Filed under: Liberty!, Me, Myself, and Reid, Technobabble, Who Knows?

Today was a 4. Despite some migraines, I got a lot done today.

I never figured out what I wanted to add to my to-do list yesterday. I can only imagine that whatever it was is now floating about, directionless, like so many other there-and-gones. Someday it will bump into someone, and for reasons they cannot explain, that person will have the uncontrollable urge to write “give away more socks” on whatever is right in front of them. It will probably be their boss’s shiny bald head or some kind of small dog, like a Yorkie.

I did manage to knock off several things that had made it to my to-do list from my to-do list. I’ve been using Gmail’s built in to-do list app, which is very straightforwardly named “Tasks,” since it was added to Gmail in December 2008. I had to look that date up, by the way, it wasn’t like I knew it off the top of my head. I’m not some kind of Google date memorizing guy or anything. Uh, the thing about Tasks that always bothered me was that I had to be in Gmail to access it, and even then, it was easy to lose it and forget about it. Recently, though, I discovered an official extension for Google Chrome (my web browser of choice) that lets you view and edit your Tasks any time. I’ve found it to be very useful.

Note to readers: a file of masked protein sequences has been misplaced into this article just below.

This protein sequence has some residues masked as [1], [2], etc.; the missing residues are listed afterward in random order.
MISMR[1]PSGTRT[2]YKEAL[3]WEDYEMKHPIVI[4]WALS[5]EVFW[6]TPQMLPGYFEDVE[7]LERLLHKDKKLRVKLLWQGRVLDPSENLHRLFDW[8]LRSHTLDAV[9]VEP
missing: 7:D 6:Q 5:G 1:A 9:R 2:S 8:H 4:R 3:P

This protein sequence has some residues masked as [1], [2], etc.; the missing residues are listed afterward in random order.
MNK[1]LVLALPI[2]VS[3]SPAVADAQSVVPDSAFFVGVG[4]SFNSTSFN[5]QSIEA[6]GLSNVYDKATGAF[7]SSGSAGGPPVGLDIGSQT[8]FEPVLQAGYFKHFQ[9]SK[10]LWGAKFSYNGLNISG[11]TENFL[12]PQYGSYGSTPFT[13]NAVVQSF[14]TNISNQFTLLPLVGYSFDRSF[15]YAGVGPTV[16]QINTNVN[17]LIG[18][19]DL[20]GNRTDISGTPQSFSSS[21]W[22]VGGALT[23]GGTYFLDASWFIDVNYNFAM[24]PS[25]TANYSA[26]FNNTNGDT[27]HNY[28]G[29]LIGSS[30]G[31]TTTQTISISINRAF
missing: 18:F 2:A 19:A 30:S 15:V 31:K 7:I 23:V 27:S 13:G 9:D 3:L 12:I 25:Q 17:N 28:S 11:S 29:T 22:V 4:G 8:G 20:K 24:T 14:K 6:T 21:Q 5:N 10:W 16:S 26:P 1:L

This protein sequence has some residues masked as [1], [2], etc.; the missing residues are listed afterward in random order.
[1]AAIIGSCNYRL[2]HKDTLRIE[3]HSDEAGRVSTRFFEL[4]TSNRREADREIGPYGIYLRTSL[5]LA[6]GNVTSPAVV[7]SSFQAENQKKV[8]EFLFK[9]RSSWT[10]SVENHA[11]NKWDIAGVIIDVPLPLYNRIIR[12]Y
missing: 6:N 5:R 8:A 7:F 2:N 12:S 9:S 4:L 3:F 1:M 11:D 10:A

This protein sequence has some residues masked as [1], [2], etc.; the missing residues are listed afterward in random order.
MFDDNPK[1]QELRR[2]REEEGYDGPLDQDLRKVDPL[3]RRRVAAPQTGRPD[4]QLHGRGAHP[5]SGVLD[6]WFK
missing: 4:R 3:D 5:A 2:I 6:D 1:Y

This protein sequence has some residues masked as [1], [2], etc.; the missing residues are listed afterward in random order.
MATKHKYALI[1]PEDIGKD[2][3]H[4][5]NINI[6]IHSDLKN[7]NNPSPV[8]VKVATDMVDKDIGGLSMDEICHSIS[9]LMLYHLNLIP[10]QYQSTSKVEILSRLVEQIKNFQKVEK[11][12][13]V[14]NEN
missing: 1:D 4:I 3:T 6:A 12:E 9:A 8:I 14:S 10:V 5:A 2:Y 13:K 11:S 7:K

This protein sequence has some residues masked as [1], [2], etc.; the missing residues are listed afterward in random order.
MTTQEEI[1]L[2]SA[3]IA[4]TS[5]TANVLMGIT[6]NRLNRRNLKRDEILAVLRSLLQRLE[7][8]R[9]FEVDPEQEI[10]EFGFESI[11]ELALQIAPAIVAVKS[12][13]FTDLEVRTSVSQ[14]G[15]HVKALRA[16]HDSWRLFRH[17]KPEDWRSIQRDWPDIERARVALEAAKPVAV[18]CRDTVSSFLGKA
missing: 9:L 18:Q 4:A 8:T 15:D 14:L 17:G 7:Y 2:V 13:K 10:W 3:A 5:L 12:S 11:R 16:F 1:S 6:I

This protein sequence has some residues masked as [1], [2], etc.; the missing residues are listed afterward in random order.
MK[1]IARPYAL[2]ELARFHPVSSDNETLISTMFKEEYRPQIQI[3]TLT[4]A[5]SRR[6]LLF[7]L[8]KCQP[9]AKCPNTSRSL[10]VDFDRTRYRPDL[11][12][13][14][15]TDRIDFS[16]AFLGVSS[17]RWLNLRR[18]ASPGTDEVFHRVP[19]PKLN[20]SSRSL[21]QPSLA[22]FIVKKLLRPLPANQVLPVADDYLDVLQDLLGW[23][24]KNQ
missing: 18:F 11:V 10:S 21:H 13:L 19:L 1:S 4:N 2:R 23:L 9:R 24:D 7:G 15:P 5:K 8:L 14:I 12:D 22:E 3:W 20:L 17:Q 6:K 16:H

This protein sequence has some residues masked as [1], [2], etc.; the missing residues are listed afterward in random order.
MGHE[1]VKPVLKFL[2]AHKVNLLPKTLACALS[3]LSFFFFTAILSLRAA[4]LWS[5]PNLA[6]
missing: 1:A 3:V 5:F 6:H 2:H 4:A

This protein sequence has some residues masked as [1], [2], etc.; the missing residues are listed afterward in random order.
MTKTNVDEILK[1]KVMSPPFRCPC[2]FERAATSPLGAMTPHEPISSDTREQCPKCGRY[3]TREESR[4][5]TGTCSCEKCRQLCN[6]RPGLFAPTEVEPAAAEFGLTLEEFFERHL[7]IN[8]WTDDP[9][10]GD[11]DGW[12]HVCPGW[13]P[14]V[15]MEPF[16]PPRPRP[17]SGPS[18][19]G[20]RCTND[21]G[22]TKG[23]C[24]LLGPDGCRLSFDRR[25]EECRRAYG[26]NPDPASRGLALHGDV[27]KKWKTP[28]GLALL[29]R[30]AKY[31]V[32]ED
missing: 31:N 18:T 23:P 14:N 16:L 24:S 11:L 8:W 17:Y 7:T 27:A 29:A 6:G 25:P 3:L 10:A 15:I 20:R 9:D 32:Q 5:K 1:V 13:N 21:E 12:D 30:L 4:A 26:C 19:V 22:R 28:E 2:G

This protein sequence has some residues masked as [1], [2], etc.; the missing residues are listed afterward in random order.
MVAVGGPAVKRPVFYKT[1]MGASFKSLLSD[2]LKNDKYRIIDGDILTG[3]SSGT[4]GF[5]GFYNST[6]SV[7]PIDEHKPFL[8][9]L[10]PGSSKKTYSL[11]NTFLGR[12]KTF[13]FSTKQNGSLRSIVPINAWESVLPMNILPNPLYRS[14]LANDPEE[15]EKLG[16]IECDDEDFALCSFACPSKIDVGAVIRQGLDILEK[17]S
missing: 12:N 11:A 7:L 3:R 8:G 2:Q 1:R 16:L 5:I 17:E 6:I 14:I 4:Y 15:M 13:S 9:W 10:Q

Some really cool people pimp their cars, and some really pale people pimp their web browsers. *Ahem*

Right. Anyway, I got a lot of stuff done, which felt really good. It’s nice to get more than one thing on my list done in a day.

What else? My weekly standing Tuesday appointment of the last three years officially became my weekly standing Monday appointment today. That went well. After that, I got two separate migraines. Not due to the appointment switching days. Unrelated to the appointment in any way. I’m not sure why I got them at all. I really, really cannot wait to be off all my chemo-era pain meds so that [Reason #436]: I can take migraine relief medication that’s stronger than Excedrin, but isn’t a narcotic. Those are my two current options.